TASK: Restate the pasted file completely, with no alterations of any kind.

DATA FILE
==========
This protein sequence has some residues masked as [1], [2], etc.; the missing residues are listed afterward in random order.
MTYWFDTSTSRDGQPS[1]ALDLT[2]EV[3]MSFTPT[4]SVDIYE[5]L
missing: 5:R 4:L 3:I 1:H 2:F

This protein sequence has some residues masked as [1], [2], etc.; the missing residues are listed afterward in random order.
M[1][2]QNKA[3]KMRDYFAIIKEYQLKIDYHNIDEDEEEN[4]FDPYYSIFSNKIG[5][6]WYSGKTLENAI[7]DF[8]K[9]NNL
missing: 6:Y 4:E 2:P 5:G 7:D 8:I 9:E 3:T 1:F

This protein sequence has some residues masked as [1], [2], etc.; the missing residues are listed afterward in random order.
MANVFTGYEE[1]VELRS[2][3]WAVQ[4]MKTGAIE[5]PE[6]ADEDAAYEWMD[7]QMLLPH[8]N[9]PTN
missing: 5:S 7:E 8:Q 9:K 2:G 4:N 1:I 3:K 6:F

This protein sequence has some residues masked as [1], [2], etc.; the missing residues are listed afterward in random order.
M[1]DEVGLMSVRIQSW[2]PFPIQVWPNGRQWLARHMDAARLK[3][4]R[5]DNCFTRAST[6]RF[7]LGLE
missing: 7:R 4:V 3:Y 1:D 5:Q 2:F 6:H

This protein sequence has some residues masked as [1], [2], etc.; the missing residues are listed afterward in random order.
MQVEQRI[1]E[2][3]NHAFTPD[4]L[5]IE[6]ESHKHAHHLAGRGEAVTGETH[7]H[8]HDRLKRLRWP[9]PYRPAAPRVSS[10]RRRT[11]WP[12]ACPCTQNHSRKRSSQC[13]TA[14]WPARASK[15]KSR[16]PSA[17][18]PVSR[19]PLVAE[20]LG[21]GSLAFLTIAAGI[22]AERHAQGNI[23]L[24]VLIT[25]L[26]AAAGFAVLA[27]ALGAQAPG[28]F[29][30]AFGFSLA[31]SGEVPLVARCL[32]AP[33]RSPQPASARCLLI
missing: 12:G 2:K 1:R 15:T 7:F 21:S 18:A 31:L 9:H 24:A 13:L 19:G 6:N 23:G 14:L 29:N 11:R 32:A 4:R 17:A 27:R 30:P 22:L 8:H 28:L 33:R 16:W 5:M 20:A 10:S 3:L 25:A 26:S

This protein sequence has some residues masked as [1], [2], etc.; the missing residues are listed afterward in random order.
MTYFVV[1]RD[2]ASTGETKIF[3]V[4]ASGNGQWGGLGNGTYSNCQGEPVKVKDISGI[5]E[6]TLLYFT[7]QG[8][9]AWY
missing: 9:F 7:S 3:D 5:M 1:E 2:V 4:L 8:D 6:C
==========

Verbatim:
This protein sequence has some residues masked as [1], [2], etc.; the missing residues are listed afterward in random order.
MTYWFDTSTSRDGQPS[1]ALDLT[2]EV[3]MSFTPT[4]SVDIYE[5]L
missing: 5:R 4:L 3:I 1:H 2:F

This protein sequence has some residues masked as [1], [2], etc.; the missing residues are listed afterward in random order.
M[1][2]QNKA[3]KMRDYFAIIKEYQLKIDYHNIDEDEEEN[4]FDPYYSIFSNKIG[5][6]WYSGKTLENAI[7]DF[8]K[9]NNL
missing: 6:Y 4:E 2:P 5:G 7:D 8:I 9:E 3:T 1:F

This protein sequence has some residues masked as [1], [2], etc.; the missing residues are listed afterward in random order.
MANVFTGYEE[1]VELRS[2][3]WAVQ[4]MKTGAIE[5]PE[6]ADEDAAYEWMD[7]QMLLPH[8]N[9]PTN
missing: 5:S 7:E 8:Q 9:K 2:G 4:N 1:I 3:K 6:F

This protein sequence has some residues masked as [1], [2], etc.; the missing residues are listed afterward in random order.
M[1]DEVGLMSVRIQSW[2]PFPIQVWPNGRQWLARHMDAARLK[3][4]R[5]DNCFTRAST[6]RF[7]LGLE
missing: 7:R 4:V 3:Y 1:D 5:Q 2:F 6:H

This protein sequence has some residues masked as [1], [2], etc.; the missing residues are listed afterward in random order.
MQVEQRI[1]E[2][3]NHAFTPD[4]L[5]IE[6]ESHKHAHHLAGRGEAVTGETH[7]H[8]HDRLKRLRWP[9]PYRPAAPRVSS[10]RRRT[11]WP[12]ACPCTQNHSRKRSSQC[13]TA[14]WPARASK[15]KSR[16]PSA[17][18]PVSR[19]PLVAE[20]LG[21]GSLAFLTIAAGI[22]AERHAQGNI[23]L[24]VLIT[25]L[26]AAAGFAVLA[27]ALGAQAPG[28]F[29][30]AFGFSLA[31]SGEVPLVARCL[32]AP[33]RSPQPASARCLLI
missing: 12:G 2:K 1:R 15:T 7:F 21:S 18:A 31:L 9:H 24:A 13:L 19:G 6:N 23:G 14:L 29:N 11:R 32:A 4:R 17:A 27:R 30:P 22:L 8:H 28:L 33:R 16:W 5:M 20:A 10:S 3:L 25:A 26:S

This protein sequence has some residues masked as [1], [2], etc.; the missing residues are listed afterward in random order.
MTYFVV[1]RD[2]ASTGETKIF[3]V[4]ASGNGQWGGLGNGTYSNCQGEPVKVKDISGI[5]E[6]TLLYFT[7]QG[8][9]AWY
missing: 9:F 7:S 3:D 5:M 1:E 2:V 4:L 8:D 6:C